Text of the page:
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Linkin Park: Hollywood Bowl
10Overall Score
Venue10
Showmanship10
Musicianship10
Crowd10
Setlist10

Have no doubt, the ability to be succinct is a strength – the art of concision is one worth developing. You may want to write a thesis-length report of an album you love but who really needs to read that? Give readers a taste of your excitement, share with them a short explosion of enthusiasm – but don’t dilute their experience by boring them to death with everything you think, everything you feel, everything you notice. The devil literally is in the detail, waiting there to club your readers over the head until they couldn’t care less any more.

Having said all that, this is going to be the longest review of all time. You don’t have to read it. You can just search on You Tube for: Linkin Park & Friends Celebrate Life in Honor of Chester Bennington instead. But I’m going to write it anyway. Because some moments, despite what you know to be for the best, you just don’t want to let go of and so you write and you write and you write…

And thankfully, after the writing’s done, you realise that, actually, what you really need to hold onto was never going to get away anyway. Chester, you’ll always be in our hearts. We’ll never let you go.


Linkin Park, Hollywood Bowl
27th October 2017

Three months later and still it seems impossible. Chester Bennington is gone. He dragged us up when we felt down and he changed our lives, but now we’ve got to manage without him.

Tonight’s concert is all about remembering Chester. Its starts like most shows end with everyone singing their hearts out from the off and opening song, Iridescent, is just one of the many, many Linkin Park tracks that’s been imbued with an extra poignancy in the wake of everything that’s happened.

One of the multiple side effects of CB’s passing is that Mike Shinoda is now exposed on stage in a way he never has been before. Not many bands have two frontmen but Shinoda and Bennington have always absolutely shared that leading role – how weird it must be for the remaining vocalist not to have his wingman. And yet he never falters. He’s not the strongest singer in the world but that only makes his voice seem fragile in a way that we now know everything is fragile.

It’s inevitable that the occasion is steeped in feelings of loss, but the concert also proves to be reviving in exactly the way the band want it to be. Over the course of the night the sad faces in the crowd are turned into happy ones. The healing process is underway.

Clips of Chester warming up his vocals like Freddie Mercury help move the mood in the direction of uplifted; footage of him singing songs about lollipops and unicorns even more so. Still, there is plenty of intensity. As Numb starts up, the stage lights go down and the band disappear out of sight. Bennington’s vocal blasts from the speakers and the crowd sing along. When the song finishes, a chant of ‘Chester’ starts up. Shouting his name to the sky feels like a crucial step on the path to recovery.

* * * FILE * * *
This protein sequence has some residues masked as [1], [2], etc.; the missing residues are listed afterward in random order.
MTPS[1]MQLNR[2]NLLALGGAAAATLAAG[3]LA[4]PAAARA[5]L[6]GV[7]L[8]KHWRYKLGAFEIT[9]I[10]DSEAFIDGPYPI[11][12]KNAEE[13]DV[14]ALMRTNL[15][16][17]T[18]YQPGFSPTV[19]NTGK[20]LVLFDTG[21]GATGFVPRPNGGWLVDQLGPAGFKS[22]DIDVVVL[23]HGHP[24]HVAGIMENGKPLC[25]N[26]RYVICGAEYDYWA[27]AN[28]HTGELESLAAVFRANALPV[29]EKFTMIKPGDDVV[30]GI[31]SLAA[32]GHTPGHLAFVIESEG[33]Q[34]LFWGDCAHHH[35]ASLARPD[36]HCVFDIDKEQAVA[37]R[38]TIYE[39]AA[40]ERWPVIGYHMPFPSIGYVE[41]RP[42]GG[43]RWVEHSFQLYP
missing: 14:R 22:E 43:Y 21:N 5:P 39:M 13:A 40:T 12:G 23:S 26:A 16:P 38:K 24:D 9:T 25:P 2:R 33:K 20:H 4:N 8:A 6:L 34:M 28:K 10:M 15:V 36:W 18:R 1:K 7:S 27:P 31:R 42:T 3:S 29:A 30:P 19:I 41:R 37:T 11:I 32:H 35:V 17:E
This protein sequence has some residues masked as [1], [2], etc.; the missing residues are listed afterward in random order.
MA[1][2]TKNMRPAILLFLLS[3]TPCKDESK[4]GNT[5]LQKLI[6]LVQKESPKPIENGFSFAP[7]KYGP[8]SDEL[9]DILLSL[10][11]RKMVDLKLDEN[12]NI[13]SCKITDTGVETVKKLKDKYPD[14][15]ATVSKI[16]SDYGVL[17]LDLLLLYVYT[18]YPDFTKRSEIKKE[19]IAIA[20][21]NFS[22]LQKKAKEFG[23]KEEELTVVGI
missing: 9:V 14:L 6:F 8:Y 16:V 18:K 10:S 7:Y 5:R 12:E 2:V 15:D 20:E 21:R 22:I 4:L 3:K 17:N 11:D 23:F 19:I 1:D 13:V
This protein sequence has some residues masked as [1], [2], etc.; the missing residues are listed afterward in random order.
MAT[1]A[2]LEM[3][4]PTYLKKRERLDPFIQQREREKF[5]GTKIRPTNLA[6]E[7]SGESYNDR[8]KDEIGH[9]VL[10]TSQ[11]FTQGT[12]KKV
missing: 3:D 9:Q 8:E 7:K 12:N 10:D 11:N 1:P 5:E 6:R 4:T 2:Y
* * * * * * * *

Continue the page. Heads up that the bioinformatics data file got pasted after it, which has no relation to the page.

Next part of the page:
Having Shinoda speak directly to us feels equally important. ‘I don’t have the words,’ he says, ‘I don’t think any of us do.’ It doesn’t matter. Just hearing his voice helps. As does the sound of Shadow Of The Day coming to life. Yellowcard’s Ryan Key takes the mic. He’s the first of multiple guests that will join Linkin Park on stage over the course of this evening. For one night only, this band has got BIG.

As Shadow Of The Day segues into With Or Without You, the U2 song comes out of the Minutes to Midnight track in a way that makes you think it was buried there on purpose. The camera zones in on fans on the verge of tears but there are shots too of people pumping their firsts, veins almost bursting as they sing along. It’s an emotional time.

Leave Out All The Rest is next and the crowd sound like a choir as they back Shinoda’s lone vocal. Not that he’s on his own for long. Gavin Rossdale shimmers onto stage and then it’s up to Taka from One Ok Rock – who LP had been due to play with in Japan – to turn this into a full-on rock show. He tells the crowd to get their arms in the air and he attacks Somewhere I Belong like Chester would have. Forget that LP’s lyrics are now invested with an extra weight; they were hefty enough to start with and Taka’s performance proves just that.

A recording of Dave ‘Phoenix’ Farrell adds an extra sense of purpose to the proceedings. ‘My mum always told me if you’re not part of the solution, you’re part of the problem,’ he says, and we’re reminded that Chester’s death has to, needs to, count for something. We see film that tells us how much the singer wanted to be part of the community, and how much responsibility he felt to help others. So, take his lead. Look around you. Right now. Is there something you could be doing to help?

The sensation of bonding, or at least the importance of it, is at the heart of LP’s show tonight. At Hollywood’s Bowl, we don’t just seen Shinoda, Farrell, Rob Bourdon, Brad Delson and Joe Hahn; we see the whole family. There’s Jon Green, Ilsey Juber and Julia Michaels and, respectively, they perform Battle Symphony, Sharp Edges and Heavy, songs they co-wrote. “This is amazing,” says Michaels. She’s right.